Using evidence to transform nutrition

Published on 21 July 2016

Last week the Institute of Development Studies and International and Food Policy and Research Institute’s Short Course Transforming Nutrition: Ideas, Policy and Outcomes 2016 addressed the biggest nutrition challenges. The Short Course included participants and speakers from different sectors all working on nutrition in some way. We interviewed them on the lessons that they will take back and put into practice.

Aryeh Stein, one of the tutors of the course and also a professor of Global Health at Emory University, explained that he wanted the participants to understand and realise the interconnectedness of nutrition and how it attaches itself to every factor of social and human development. He argued that good nutrition is a vital end point. We need to track and follow how nutrition is progressing, which would allow us to see how other social and human processes may or not be working in turn.

On the same trend as Aryeh Stein, Jacob Korir (Action Against Hunger) said that it is important to get workers from different sectors to unite and combat malnutrition together, to put all their knowhow and expertise together.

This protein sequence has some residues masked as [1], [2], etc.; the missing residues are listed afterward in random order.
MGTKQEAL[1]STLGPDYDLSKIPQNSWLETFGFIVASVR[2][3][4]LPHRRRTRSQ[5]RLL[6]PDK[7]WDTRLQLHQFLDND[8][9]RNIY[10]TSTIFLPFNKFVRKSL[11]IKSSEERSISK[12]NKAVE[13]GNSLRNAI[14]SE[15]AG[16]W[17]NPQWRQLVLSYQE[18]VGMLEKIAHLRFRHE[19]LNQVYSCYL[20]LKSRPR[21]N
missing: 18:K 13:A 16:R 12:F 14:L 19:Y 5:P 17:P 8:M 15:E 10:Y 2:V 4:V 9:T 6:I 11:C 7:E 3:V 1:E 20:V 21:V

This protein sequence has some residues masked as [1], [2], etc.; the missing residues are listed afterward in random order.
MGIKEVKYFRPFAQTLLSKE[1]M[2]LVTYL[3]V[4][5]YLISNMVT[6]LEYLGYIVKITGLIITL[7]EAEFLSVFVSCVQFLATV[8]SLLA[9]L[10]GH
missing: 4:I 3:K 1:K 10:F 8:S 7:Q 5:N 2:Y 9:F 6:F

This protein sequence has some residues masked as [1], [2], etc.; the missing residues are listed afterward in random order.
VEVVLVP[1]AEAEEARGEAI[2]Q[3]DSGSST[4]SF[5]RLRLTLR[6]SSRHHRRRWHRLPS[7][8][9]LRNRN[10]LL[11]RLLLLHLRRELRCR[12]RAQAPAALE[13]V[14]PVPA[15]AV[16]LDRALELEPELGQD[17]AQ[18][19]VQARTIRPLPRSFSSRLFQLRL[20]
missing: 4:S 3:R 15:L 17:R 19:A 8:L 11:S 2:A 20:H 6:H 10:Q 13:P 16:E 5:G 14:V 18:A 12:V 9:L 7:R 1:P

From the viewpoint of nutrition advocacy, Brie O’Keefe (CIFF) says that this course has enabled her to see more clearly which areas of the nutrition world where evidence is more clear and to spot the areas which lack evidence and thus require more intervention. With this in mind, she explained she will be able to choose which programmes to fund and which ones tend to be more effective.

Neerja Chowdhury, an independent journalist who has been covering nutrition based stories for the last 8 years, was surprised at how many different social and human factors there were to contribute to nutrition as a whole. The course further reinstated the idea that women considering to get pregnant need to be well nourished at the time of conception to avoid malnutrition for their babies.

Naveen Jain, from the Indian Administrative Service, summed up the short course, and what it hopes participants will take away with them. He was there to learn more about the successful and the not so successful nutritional interventions, in order to implement the findings to steer his own programmes in the right way.


The views expressed in this opinion piece are those of the author/s and do not necessarily reflect the views or policies of IDS.


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